No Need to Cry

When it's good, it's not bad
When it's bad, I don't mind if you're queer,
Let's be happy while we're here.
-British Sea Power

A couple of months ago, I asked my fellow expat how the Spring Festival holiday was for her last year. The Spring Festival, also known as Chinese New Year, is the most important holiday for Chinese people. Chinese people return to their hometowns to feast with family, exchange gifts, and set off firecrackers. Spring Festival is a big deal here, maybe even a bigger deal than Christmas in the United States.

She replied, "It was the most depressing time for me ever in China." The weather is cold and miserable. Many people leave Beijing for their hometowns, home countries, or vacation. Since school is not in session, English teachers like us have no work. For expats, the Spring Festival can be a lonely, boring time fraught with homesickness and general weariness of being a foreigner in a foreign land.

I am in the in the midst of the Spring Festival, and I am not undergoing the dreaded Spring Festival blues. I don't like the cold, but I am not sad about it. My most depressing time actually was about a month after arriving. One day I was so tired of the crowds of people EVERYWHERE, so tired of navigating through the bicycles EVERYWHERE, and so tired of not comprehending Chinese people EVERYWHERE, I laid on my bed and sobbed. Fortunately, birdMAN was not home at the time. He would have been very worried and forced me explain my feelings (he is such a good husband). But I did not need to talk -- I just needed a few cry sessions to get over my frustration and countless blows to my ego.

Now, I am in a relatively comfortable rhythm. I understand more Chinese every day. I can read more Chinese every day. I can communicate more effectively every day. The more advancement I make, the more I relish being here. For example, the other day I understood a restaurant sign that I have passed by almost every day for the last three months: "手工水" (shǒugōng shuǐjiǎo). That restaurant serves handmade dumplings. This knowledge is of little consequence (almost every restaurant serves handmade dumplings), but this simple conquest is full of meaning. Maybe there is hope that I won't bumble around China relying on my electronic dictionary and menus with pictures.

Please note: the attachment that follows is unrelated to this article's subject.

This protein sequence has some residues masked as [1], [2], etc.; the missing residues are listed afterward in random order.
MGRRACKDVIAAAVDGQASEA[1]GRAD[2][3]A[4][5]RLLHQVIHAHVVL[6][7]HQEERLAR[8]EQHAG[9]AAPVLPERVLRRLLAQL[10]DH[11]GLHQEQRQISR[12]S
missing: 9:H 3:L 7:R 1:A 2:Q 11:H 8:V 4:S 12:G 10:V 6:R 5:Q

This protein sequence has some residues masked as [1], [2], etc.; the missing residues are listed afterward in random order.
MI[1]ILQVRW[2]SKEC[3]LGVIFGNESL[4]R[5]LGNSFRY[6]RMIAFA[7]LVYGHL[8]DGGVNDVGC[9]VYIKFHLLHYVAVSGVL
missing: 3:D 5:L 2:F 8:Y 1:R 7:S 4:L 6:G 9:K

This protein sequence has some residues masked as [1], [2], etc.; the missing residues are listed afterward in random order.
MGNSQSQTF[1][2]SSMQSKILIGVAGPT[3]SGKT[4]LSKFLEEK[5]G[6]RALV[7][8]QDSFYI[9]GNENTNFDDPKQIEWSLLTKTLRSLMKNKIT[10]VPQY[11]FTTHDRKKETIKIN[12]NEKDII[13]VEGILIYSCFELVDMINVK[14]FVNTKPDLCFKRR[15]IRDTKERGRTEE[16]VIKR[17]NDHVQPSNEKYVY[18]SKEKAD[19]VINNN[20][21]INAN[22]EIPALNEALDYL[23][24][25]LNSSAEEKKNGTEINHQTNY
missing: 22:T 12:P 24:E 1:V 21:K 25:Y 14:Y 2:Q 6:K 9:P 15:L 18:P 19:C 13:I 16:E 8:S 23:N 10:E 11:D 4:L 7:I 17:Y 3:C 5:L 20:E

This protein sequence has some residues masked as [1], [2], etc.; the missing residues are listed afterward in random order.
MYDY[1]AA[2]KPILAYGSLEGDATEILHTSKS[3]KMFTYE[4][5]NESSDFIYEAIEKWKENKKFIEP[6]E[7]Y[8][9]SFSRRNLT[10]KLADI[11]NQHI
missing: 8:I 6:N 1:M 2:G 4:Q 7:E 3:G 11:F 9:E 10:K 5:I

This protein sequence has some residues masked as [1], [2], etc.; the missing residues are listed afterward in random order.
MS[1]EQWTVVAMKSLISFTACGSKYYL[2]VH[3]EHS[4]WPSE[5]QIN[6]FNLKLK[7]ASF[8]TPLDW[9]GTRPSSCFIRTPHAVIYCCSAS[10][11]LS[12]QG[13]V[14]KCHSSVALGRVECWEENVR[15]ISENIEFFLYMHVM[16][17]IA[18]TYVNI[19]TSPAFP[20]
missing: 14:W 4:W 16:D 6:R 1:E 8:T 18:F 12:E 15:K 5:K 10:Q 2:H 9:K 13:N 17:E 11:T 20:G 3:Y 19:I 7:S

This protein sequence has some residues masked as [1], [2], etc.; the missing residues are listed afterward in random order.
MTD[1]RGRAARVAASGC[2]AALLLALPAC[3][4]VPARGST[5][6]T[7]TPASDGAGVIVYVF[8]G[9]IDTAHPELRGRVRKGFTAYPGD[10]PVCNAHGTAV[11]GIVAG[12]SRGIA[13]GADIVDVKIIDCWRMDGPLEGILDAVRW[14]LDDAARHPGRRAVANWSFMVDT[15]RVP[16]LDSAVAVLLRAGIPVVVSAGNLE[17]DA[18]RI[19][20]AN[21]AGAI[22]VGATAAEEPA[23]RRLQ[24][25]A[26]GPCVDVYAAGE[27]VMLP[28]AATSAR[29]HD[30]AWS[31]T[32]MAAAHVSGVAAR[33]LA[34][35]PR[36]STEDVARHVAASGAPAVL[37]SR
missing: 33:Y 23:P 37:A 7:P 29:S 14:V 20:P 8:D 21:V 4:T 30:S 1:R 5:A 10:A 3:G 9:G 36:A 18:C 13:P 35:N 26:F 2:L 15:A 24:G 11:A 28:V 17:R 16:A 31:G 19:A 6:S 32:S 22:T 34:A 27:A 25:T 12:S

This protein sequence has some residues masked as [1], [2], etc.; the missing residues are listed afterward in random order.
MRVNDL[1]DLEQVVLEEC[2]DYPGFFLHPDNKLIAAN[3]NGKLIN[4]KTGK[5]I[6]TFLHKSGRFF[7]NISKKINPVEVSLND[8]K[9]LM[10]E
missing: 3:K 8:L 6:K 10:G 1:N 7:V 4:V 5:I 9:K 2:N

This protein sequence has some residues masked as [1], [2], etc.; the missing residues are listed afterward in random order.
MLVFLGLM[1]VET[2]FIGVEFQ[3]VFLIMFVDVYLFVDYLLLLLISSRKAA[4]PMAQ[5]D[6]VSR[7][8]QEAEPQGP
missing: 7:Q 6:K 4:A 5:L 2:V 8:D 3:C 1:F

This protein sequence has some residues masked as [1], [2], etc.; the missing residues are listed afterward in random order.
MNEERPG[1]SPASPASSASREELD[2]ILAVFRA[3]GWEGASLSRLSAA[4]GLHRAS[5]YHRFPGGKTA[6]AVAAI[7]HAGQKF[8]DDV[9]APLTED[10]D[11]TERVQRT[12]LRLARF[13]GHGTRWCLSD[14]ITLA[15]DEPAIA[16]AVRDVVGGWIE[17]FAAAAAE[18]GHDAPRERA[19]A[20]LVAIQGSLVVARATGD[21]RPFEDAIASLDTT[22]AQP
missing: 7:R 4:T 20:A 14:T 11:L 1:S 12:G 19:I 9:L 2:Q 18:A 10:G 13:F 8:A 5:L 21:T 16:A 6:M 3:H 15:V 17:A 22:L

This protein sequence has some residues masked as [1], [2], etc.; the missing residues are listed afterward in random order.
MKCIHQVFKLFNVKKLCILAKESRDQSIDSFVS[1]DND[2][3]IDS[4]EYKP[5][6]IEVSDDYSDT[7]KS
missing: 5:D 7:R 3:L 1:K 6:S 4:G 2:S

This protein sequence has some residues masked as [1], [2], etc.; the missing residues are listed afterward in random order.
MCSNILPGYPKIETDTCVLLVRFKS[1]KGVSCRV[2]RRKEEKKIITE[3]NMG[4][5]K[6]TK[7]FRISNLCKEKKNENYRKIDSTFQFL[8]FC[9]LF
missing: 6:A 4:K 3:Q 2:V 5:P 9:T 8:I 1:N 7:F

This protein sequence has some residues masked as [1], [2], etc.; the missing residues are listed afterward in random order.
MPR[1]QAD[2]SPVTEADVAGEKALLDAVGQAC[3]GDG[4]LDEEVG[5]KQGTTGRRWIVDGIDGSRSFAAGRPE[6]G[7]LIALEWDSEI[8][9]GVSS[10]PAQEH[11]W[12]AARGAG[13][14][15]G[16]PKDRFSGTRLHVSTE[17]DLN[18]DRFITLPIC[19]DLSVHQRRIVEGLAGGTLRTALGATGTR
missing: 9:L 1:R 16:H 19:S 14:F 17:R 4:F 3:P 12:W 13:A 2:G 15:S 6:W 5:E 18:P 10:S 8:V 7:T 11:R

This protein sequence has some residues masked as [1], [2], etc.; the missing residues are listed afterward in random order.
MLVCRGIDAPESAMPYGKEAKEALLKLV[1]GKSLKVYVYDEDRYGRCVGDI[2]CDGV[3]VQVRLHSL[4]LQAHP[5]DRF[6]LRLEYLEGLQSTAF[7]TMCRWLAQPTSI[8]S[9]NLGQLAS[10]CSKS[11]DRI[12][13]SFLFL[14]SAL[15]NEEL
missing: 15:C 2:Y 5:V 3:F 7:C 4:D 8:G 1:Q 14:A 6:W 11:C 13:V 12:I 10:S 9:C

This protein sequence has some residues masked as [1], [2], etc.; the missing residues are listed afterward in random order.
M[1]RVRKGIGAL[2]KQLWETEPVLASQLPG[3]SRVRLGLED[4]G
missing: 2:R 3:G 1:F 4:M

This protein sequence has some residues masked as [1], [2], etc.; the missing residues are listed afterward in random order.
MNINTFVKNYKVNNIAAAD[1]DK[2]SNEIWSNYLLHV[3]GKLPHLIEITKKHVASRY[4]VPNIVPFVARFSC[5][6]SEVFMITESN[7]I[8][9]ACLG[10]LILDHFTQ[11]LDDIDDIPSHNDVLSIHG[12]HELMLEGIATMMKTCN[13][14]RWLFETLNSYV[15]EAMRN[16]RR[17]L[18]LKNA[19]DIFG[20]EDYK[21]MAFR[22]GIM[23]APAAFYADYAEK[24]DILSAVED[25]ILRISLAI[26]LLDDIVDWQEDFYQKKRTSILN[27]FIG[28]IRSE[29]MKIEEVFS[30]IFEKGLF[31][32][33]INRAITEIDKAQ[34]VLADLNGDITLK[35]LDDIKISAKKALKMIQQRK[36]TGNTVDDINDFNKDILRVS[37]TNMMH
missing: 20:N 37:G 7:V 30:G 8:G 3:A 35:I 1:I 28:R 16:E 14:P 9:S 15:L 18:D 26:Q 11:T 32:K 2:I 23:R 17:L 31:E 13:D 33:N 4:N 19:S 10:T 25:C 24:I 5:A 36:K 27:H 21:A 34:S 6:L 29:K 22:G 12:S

Also, I suppose I haven't had the opportunity to suffer homesickness. We are just too busy. As soon as we wrapped up our first semester teaching English, we flew to Thailand and enjoyed 2 weeks of the best vacation we have ever experienced. Two days after we returned to Beijing and its nasty air pollution problem, my sister and her husband arrived in Beijing. They are with us the remainder of the Spring Festival holiday. No time to be sad.

I hope this blog doesn't worry our mothers too much. I know they hate the thought that we could potentially live out the rest of our lives here in China. We know they miss us, and we miss them. We missed our nephews' and niece's milestones: Zephram's first steps, Caden's first day of kindergarten and snow sledding, and Milan's incessant chatter. We missed birdMan's parents' 40-year anniversary. We missed eating my Dad's summer crop of watermelons. Of course, we are sad to miss all those things. But we came here with a goal: to learn Chinese. And we are happily doing just so.
Chinese word of the blog: 进步 jìnbù (progress step)
English translation: improve

This place sells handmade dumplings!